What is glare?
The International Commission on Illumination (CIE) defines glare as “visual conditions in which there is excessive contrast or inappropriate distribution of light sources that disturbs the observer or limits the ability to distinguish details and objects.”
Glare, one of the leading causes of eye strain and less-than-optimal vision, exists a significant safety hazard by making visibility difficult and even impossible at times and also through the strain it places on the eyes, neck and shoulders as muscles try to adapt. Glare most often presents itself both in the presence of bright, natural light and in artificial light.
The most common culprits of glare in the workplace are computer screens and sunlight. Additional problem areas involve unshaded or un-diffused lighting sources, lack of color variety in worker surroundings and poor lighting conditions.
Why is glare a problem?
On one end of the spectrum, problems with glare exist as minor annoyances from sources like street or car lights at night or as discomfort from everyday lighting situations. At extreme levels, glare can be intense enough to disable and significantly reduce visibility or even block vision.
Glare problems in an office workspace involve using both computer screens and paper documents simultaneously. Resulting issues include eye strain as well as significant head, neck and shoulder aches from improper head position since workers tend to lean forward or backward in an attempt to reduce the glare. Doing this for hours a day leads to long-term issues for the worker.
Age can also play a role in how much discomfort glare causes since people generally become more sensitive to glare as they age. In addition, glare impacts every individual regardless of age differently. Intolerable conditions for one person can seem acceptable to another.
Since glare problems in the workplace often come from more than one source and can vary from one day and individual to the next, solutions for this safety hazard will likely come through a combination of approaches.
10 Ways to Reduce Glare
Glare is controlled by adjusting the light source or the surface reflecting it and by filtering light before it reaches the eyes. The following solutions seek to control glare in these ways.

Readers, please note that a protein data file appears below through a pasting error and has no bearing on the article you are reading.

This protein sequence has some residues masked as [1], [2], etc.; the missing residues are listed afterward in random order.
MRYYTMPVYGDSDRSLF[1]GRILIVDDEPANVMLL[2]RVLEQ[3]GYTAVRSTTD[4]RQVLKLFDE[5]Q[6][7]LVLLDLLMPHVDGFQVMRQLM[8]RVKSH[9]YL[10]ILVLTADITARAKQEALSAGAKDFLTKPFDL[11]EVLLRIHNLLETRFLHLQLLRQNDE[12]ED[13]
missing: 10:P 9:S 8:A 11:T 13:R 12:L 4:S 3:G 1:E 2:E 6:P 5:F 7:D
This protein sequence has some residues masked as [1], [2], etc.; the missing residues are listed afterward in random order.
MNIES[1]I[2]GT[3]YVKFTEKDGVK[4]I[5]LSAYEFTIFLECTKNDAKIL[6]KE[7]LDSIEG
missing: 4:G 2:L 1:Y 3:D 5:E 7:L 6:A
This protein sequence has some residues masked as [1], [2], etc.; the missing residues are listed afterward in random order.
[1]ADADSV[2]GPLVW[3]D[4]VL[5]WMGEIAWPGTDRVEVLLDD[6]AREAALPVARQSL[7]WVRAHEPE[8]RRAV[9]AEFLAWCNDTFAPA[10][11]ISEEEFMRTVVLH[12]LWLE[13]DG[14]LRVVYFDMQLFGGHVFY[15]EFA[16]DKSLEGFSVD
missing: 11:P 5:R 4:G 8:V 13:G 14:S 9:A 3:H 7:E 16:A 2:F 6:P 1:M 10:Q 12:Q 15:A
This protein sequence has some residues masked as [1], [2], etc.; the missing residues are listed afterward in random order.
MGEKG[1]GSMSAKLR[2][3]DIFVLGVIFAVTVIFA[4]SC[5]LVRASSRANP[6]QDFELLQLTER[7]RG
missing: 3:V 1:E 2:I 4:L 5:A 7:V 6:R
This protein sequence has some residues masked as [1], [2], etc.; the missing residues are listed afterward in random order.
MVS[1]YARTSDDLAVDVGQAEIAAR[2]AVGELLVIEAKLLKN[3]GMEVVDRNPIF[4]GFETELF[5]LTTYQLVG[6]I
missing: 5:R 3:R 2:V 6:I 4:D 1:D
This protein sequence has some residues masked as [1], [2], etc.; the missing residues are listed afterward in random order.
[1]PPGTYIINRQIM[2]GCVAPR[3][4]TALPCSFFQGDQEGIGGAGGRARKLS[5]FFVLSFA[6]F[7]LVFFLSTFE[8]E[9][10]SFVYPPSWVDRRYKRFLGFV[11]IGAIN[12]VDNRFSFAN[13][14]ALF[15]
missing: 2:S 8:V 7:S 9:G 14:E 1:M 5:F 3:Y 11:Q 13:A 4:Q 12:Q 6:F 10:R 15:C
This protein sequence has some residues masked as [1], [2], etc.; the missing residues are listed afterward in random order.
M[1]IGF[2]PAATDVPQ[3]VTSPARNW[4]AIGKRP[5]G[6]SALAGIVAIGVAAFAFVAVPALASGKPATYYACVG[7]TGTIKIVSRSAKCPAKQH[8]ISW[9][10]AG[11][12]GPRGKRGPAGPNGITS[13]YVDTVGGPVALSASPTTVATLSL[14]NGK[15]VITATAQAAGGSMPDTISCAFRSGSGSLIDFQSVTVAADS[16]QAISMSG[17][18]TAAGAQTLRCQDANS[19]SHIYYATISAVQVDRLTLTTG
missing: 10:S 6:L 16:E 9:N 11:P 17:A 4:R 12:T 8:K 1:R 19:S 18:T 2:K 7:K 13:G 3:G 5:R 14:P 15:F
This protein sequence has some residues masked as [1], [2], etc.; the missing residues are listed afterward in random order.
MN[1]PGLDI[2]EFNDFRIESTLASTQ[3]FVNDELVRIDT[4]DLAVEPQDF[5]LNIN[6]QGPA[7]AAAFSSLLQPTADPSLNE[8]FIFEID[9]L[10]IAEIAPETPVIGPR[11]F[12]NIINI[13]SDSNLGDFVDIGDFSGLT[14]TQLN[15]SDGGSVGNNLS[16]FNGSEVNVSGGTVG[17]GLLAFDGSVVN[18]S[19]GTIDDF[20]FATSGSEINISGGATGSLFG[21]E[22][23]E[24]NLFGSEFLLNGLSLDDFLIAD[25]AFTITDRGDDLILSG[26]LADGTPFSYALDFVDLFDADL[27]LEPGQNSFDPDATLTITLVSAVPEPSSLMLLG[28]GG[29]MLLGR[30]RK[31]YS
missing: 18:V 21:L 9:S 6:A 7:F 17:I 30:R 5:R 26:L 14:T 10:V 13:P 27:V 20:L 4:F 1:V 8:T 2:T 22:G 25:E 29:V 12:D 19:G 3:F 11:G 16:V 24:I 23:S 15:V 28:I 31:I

- Filter & diffuse light. Use filtered light instead of direct light, which causes the most glare. Diffuse light with lamp shades or globes, and use adjustable curtains or blinds on windows.
- Adjust work areas. Make sure work surfaces have a dull or matte finish since shiny surfaces reflect light more. Even adjusting colors on walls and ceilings can add contrast and reduce glare in work areas.
- Wear polarized lenses. Polarized glasses reduce glare in situations where bright light reflects off a shiny surface like water, snow, glossy printed paper or painted surfaces.
- Look for anti-glare coatings. Anti-glare treatment can reduce glare at night and inside from computer screens and inside light. Ask your ophthalmologist for the coating for prescription eyewear or purchase anti-glare safety glasses.
- Adjust light level. Although light level does impact visual performance, it’s not always brighter light levels that are needed. Often, raising the overall light level can help with contrast and thus visibility.
- Add a desk lamp. In some situations, adding a desk lamp for viewing paper documents helps significantly by illuminating the document while avoiding excessive light on the computer screen. Just make sure the lamp doesn’t cause additional glare off a computer monitor.
- Use adjustable lighting. Make sure light is adjustable for dimness or brightness to suit the situation.
- Let technology help. Use computer monitors with adjustable contrast settings, and change the background color on the computer screen to suit the lighting situation.
- Consider placement of computers. Adjust the angle and placement of monitors to reduce glare from overhead lights. Ideally, place them at a right angle to all lighting sources, including windows.
- Try foam seals & wrap-around glasses. Safety glasses with foam padding and wrap-around sunglasses and safety glasses help protect from side/angular glare, which can cause as much damage as direct sunlight.
OSHA describes a good lighting situation as one that has sufficient light coming from the right direction and not causing obscure shadows. It also has good, but not excessive, contrast between the task and the background in addition to limited glare and limited extreme contrast. Finally, good lighting means there’s the right type of light for the situation and environment.
After assessing workplace lighting situations in general, take time to consider individual challenges with glare in the workplace. Doing so will not only help reduce workplace accidents resulting from poor visibility, but will also reduce worker health issues such as headaches and shoulder and neck problems that often result from workers adjusting to glare.